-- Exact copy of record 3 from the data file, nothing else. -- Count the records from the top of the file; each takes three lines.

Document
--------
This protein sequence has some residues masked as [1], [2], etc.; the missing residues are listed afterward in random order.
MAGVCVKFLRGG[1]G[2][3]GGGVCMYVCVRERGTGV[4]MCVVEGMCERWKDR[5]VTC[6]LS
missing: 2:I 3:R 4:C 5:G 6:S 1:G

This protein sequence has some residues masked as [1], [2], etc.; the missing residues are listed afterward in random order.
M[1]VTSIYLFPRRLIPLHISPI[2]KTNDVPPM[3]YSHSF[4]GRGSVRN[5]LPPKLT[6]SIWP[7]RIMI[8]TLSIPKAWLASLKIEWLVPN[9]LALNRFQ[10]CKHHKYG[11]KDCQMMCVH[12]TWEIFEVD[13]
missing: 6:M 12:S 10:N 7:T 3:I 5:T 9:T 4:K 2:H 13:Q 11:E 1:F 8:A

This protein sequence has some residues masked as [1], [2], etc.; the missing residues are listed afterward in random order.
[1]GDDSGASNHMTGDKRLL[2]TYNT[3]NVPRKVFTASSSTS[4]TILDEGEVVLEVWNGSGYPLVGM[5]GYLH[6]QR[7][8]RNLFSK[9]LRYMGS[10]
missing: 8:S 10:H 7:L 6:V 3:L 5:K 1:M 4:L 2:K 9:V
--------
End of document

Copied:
This protein sequence has some residues masked as [1], [2], etc.; the missing residues are listed afterward in random order.
[1]GDDSGASNHMTGDKRLL[2]TYNT[3]NVPRKVFTASSSTS[4]TILDEGEVVLEVWNGSGYPLVGM[5]GYLH[6]QR[7][8]RNLFSK[9]LRYMGS[10]
missing: 8:S 10:H 7:L 6:V 3:L 5:K 1:M 4:L 2:K 9:V